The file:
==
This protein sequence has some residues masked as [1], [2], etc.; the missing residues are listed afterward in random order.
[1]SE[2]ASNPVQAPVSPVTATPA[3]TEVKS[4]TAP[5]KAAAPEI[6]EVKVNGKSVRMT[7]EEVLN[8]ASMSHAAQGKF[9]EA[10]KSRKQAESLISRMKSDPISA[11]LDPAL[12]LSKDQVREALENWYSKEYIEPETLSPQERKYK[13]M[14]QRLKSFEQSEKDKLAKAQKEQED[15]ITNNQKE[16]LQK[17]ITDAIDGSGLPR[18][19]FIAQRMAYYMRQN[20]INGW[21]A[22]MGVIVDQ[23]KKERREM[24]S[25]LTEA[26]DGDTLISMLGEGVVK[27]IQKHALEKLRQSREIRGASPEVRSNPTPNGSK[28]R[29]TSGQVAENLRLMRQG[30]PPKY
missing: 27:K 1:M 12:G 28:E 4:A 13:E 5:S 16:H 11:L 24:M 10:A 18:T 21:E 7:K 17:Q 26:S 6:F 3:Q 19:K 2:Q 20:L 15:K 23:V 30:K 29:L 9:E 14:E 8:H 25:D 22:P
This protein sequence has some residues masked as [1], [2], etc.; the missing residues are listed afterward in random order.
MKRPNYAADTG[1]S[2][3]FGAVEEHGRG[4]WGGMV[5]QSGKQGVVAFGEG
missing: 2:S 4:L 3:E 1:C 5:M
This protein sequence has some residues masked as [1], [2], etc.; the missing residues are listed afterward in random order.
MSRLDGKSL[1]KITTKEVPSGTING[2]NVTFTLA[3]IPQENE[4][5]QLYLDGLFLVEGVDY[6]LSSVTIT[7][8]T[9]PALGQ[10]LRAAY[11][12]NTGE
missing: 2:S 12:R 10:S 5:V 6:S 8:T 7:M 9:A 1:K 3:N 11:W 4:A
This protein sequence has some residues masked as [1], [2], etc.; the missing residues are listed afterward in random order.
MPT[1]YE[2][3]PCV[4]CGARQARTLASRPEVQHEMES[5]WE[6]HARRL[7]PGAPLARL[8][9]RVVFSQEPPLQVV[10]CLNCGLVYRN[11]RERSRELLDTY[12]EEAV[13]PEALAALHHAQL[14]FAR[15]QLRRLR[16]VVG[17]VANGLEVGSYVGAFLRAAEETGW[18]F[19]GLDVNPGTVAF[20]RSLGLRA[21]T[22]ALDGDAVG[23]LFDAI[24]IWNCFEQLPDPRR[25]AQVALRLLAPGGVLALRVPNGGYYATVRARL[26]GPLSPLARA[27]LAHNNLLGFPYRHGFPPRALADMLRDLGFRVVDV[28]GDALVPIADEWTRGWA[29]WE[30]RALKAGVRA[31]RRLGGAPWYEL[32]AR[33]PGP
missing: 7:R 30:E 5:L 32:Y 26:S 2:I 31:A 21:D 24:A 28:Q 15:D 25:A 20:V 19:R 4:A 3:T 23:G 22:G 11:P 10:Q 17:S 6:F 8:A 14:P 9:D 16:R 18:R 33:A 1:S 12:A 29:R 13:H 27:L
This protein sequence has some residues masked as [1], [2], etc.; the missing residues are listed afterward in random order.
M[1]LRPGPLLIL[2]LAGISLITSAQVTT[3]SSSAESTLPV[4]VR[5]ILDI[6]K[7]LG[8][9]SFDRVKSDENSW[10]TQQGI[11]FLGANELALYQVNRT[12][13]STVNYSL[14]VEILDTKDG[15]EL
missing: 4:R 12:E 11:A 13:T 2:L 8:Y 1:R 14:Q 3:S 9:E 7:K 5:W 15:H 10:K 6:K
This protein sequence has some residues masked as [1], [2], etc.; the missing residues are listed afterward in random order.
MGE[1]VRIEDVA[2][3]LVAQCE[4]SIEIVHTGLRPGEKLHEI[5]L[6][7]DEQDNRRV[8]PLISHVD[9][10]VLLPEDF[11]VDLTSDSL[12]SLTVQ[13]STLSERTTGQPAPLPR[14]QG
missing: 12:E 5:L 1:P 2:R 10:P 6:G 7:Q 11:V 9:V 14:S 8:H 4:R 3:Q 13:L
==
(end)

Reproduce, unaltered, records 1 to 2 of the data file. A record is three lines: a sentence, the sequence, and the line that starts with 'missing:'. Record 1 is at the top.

This protein sequence has some residues masked as [1], [2], etc.; the missing residues are listed afterward in random order.
[1]SE[2]ASNPVQAPVSPVTATPA[3]TEVKS[4]TAP[5]KAAAPEI[6]EVKVNGKSVRMT[7]EEVLN[8]ASMSHAAQGKF[9]EA[10]KSRKQAESLISRMKSDPISA[11]LDPAL[12]LSKDQVREALENWYSKEYIEPETLSPQERKYK[13]M[14]QRLKSFEQSEKDKLAKAQKEQED[15]ITNNQKE[16]LQK[17]ITDAIDGSGLPR[18][19]FIAQRMAYYMRQN[20]INGW[21]A[22]MGVIVDQ[23]KKERREM[24]S[25]LTEA[26]DGDTLISMLGEGVVK[27]IQKHALEKLRQSREIRGASPEVRSNPTPNGSK[28]R[29]TSGQVAENLRLMRQG[30]PPKY
missing: 27:K 1:M 12:G 28:E 4:A 13:E 5:S 16:H 11:L 24:M 10:A 18:T 21:E 7:K 17:Q 26:S 6:F 3:Q 19:K 2:Q 20:L 15:K 23:V 30:K 29:L 9:E 14:E 8:H 25:D 22:P
This protein sequence has some residues masked as [1], [2], etc.; the missing residues are listed afterward in random order.
MKRPNYAADTG[1]S[2][3]FGAVEEHGRG[4]WGGMV[5]QSGKQGVVAFGEG
missing: 2:S 4:L 3:E 1:C 5:M